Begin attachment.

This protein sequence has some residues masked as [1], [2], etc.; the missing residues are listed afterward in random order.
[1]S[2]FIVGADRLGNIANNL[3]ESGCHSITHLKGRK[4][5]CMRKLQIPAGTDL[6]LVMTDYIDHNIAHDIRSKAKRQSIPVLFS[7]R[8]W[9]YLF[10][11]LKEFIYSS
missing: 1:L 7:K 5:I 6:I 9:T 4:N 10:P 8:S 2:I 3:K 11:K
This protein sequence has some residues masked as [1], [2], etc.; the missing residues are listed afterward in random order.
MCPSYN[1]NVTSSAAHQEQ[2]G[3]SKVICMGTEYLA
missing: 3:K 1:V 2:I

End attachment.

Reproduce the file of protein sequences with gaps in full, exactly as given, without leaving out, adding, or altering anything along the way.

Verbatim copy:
This protein sequence has some residues masked as [1], [2], etc.; the missing residues are listed afterward in random order.
[1]S[2]FIVGADRLGNIANNL[3]ESGCHSITHLKGRK[4][5]CMRKLQIPAGTDL[6]LVMTDYIDHNIAHDIRSKAKRQSIPVLFS[7]R[8]W[9]YLF[10][11]LKEFIYSS
missing: 1:L 7:K 5:I 6:I 9:T 4:N 10:P 8:S 2:I 3:K 11:K
This protein sequence has some residues masked as [1], [2], etc.; the missing residues are listed afterward in random order.
MCPSYN[1]NVTSSAAHQEQ[2]G[3]SKVICMGTEYLA
missing: 3:K 1:V 2:I